To Your Health
May, 2022 (Vol. 16, Issue 05)
Do Antidepressants Even Work?
By Editorial Staff
As their name suggests, antidepressants are designed to reduce depression symptoms and make you feel better about life. So why does new research suggest they don't improve quality of life? And if so, why are millions of doctors still prescribing – and millions of patients still taking – them?
Among people diagnosed with depression, long-term use of antidepressants (two years, per the study) doesn't appear to improve quality of life compared to depressed patients not taking the drugs. Researchers used data from the 2005-2015 United States' Medical Expenditures Panel Survey (MEPS) to identify diagnoses of depression disorder, with shocking results: over the study period, 17.47 million adult patients were diagnosed with depression annually
and nearly 60 percent
took antidepressant medications. Writing about their findings in PLOS One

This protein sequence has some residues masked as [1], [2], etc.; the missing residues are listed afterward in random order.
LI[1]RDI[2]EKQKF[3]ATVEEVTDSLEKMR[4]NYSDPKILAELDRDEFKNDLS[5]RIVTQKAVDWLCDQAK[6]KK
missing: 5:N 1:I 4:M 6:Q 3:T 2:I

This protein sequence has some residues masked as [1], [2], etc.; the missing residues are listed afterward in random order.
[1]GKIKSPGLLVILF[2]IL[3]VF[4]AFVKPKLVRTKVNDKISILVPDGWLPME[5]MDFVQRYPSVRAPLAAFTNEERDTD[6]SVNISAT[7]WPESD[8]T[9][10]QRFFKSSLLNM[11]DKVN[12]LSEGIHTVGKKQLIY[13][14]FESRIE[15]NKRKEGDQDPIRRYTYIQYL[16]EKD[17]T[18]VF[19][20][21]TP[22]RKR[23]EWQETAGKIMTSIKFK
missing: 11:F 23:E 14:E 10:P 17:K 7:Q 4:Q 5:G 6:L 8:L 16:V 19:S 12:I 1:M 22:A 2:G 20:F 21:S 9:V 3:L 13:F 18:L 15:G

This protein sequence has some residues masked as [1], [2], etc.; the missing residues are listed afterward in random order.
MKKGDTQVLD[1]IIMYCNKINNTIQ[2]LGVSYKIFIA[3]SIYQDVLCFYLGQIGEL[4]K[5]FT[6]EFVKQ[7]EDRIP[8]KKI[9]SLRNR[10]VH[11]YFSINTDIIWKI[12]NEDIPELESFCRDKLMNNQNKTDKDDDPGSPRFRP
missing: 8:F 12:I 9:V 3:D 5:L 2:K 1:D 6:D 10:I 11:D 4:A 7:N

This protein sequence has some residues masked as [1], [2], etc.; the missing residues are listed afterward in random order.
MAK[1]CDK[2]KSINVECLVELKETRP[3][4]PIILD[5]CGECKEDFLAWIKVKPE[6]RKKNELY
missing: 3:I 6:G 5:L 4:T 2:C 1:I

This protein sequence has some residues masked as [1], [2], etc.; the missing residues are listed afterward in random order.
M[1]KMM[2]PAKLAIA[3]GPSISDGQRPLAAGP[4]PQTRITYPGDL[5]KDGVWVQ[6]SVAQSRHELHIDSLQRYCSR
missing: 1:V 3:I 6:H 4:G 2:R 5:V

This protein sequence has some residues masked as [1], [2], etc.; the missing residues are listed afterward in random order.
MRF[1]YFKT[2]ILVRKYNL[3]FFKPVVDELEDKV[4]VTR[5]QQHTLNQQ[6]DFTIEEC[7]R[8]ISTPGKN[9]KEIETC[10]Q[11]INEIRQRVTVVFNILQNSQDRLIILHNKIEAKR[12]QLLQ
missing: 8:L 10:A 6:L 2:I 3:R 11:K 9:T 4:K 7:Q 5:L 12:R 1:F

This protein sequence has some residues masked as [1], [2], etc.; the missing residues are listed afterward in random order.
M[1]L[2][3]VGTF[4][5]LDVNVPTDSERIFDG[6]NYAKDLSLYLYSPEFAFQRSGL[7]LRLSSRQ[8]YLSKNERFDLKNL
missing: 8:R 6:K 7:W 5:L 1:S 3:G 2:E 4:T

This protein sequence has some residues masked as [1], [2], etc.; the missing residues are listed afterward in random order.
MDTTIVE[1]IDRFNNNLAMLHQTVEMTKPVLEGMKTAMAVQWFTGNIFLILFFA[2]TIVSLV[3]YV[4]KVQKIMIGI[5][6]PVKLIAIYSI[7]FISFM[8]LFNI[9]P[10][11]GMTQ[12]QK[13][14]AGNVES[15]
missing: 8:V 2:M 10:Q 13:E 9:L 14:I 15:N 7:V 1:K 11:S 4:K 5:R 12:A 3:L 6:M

, the study authors' conclude with this sobering reality: "The real-world effect of using antidepressant medications does not continue to improve patients' [health-related quality of life] over time."
Let's not forget that in addition to not improving quality of life over time, antidepressant medications also come with a long list of potential side effects – as do all medications. And considering that most people (this writer included) consider improving quality of life a primary reason to take any medication, much less ones designed to make you feel better about life, it begs the question (to ask to your prescribing doctor): "Why should I take antidepressants in the first place?" The follow-up question: "What nondrug options are available?"